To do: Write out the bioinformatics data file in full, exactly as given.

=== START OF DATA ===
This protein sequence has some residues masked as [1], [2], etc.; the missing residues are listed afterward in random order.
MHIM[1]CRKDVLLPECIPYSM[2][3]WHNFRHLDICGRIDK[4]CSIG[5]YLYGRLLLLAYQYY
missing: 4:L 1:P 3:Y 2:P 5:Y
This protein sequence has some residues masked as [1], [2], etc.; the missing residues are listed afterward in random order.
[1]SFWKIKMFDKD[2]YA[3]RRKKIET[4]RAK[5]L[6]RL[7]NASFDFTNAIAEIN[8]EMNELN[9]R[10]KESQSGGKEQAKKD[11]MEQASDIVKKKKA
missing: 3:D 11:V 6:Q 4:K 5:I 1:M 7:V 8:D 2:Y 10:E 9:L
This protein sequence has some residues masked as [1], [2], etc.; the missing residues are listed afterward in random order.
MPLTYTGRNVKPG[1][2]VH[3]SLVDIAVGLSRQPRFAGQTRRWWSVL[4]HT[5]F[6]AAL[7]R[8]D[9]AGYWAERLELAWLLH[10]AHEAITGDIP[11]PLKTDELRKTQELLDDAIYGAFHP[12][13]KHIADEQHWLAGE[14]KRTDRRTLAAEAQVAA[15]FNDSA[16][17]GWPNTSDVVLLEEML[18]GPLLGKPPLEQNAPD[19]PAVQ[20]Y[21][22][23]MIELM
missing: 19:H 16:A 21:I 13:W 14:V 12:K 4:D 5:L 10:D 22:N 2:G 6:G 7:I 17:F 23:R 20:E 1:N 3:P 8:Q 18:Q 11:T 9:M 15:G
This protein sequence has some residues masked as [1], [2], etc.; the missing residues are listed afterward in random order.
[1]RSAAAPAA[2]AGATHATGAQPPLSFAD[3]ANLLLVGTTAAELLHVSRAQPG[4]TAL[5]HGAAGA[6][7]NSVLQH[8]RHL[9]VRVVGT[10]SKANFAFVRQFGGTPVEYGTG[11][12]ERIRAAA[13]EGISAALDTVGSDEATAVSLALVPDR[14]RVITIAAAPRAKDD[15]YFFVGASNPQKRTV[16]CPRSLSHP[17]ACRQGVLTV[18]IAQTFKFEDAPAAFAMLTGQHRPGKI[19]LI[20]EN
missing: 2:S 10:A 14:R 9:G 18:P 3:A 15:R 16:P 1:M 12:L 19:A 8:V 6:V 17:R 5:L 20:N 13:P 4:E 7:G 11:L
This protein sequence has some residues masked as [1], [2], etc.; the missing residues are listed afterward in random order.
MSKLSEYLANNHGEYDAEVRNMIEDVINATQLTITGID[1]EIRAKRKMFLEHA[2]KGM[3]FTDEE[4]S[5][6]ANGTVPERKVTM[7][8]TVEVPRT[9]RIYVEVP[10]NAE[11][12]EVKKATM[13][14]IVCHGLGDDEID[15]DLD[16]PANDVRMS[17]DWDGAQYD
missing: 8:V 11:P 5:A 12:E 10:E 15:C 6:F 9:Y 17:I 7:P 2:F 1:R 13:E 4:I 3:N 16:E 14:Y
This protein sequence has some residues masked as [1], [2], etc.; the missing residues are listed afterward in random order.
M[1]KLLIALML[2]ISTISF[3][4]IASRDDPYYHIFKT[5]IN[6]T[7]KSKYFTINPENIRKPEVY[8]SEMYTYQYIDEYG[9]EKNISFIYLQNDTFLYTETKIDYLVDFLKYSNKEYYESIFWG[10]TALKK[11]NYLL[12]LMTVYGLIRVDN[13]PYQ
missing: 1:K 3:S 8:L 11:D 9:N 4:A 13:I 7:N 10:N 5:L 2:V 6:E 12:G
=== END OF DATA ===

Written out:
This protein sequence has some residues masked as [1], [2], etc.; the missing residues are listed afterward in random order.
MHIM[1]CRKDVLLPECIPYSM[2][3]WHNFRHLDICGRIDK[4]CSIG[5]YLYGRLLLLAYQYY
missing: 4:L 1:P 3:Y 2:P 5:Y
This protein sequence has some residues masked as [1], [2], etc.; the missing residues are listed afterward in random order.
[1]SFWKIKMFDKD[2]YA[3]RRKKIET[4]RAK[5]L[6]RL[7]NASFDFTNAIAEIN[8]EMNELN[9]R[10]KESQSGGKEQAKKD[11]MEQASDIVKKKKA
missing: 3:D 11:V 6:Q 4:K 5:I 1:M 7:V 8:D 2:Y 10:E 9:L
This protein sequence has some residues masked as [1], [2], etc.; the missing residues are listed afterward in random order.
MPLTYTGRNVKPG[1][2]VH[3]SLVDIAVGLSRQPRFAGQTRRWWSVL[4]HT[5]F[6]AAL[7]R[8]D[9]AGYWAERLELAWLLH[10]AHEAITGDIP[11]PLKTDELRKTQELLDDAIYGAFHP[12][13]KHIADEQHWLAGE[14]KRTDRRTLAAEAQVAA[15]FNDSA[16][17]GWPNTSDVVLLEEML[18]GPLLGKPPLEQNAPD[19]PAVQ[20]Y[21][22][23]MIELM
missing: 19:H 16:A 21:I 13:W 14:V 12:K 4:D 5:L 10:D 22:N 2:G 6:G 7:I 17:F 23:R 20:E 1:N 3:P 8:Q 18:Q 11:T 9:M 15:G
This protein sequence has some residues masked as [1], [2], etc.; the missing residues are listed afterward in random order.
[1]RSAAAPAA[2]AGATHATGAQPPLSFAD[3]ANLLLVGTTAAELLHVSRAQPG[4]TAL[5]HGAAGA[6][7]NSVLQH[8]RHL[9]VRVVGT[10]SKANFAFVRQFGGTPVEYGTG[11][12]ERIRAAA[13]EGISAALDTVGSDEATAVSLALVPDR[14]RVITIAAAPRAKDD[15]YFFVGASNPQKRTV[16]CPRSLSHP[17]ACRQGVLTV[18]IAQTFKFEDAPAAFAMLTGQHRPGKI[19]LI[20]EN
missing: 2:S 10:A 14:R 9:G 18:P 3:A 15:R 16:P 1:M 12:L 19:A 8:V 6:V 17:R 5:L 20:N 13:P 4:E 7:G 11:L
This protein sequence has some residues masked as [1], [2], etc.; the missing residues are listed afterward in random order.
MSKLSEYLANNHGEYDAEVRNMIEDVINATQLTITGID[1]EIRAKRKMFLEHA[2]KGM[3]FTDEE[4]S[5][6]ANGTVPERKVTM[7][8]TVEVPRT[9]RIYVEVP[10]NAE[11][12]EVKKATM[13][14]IVCHGLGDDEID[15]DLD[16]PANDVRMS[17]DWDGAQYD
missing: 8:V 11:P 5:A 12:E 10:E 15:C 6:F 9:Y 17:I 7:P 2:F 1:R 13:E 4:I 3:N 16:E 14:Y
This protein sequence has some residues masked as [1], [2], etc.; the missing residues are listed afterward in random order.
M[1]KLLIALML[2]ISTISF[3][4]IASRDDPYYHIFKT[5]IN[6]T[7]KSKYFTINPENIRKPEVY[8]SEMYTYQYIDEYG[9]EKNISFIYLQNDTFLYTETKIDYLVDFLKYSNKEYYESIFWG[10]TALKK[11]NYLL[12]LMTVYGLIRVDN[13]PYQ
missing: 1:K 3:S 8:L 11:D 9:N 4:A 13:I 7:N 10:N 5:L 2:V 6:E 12:G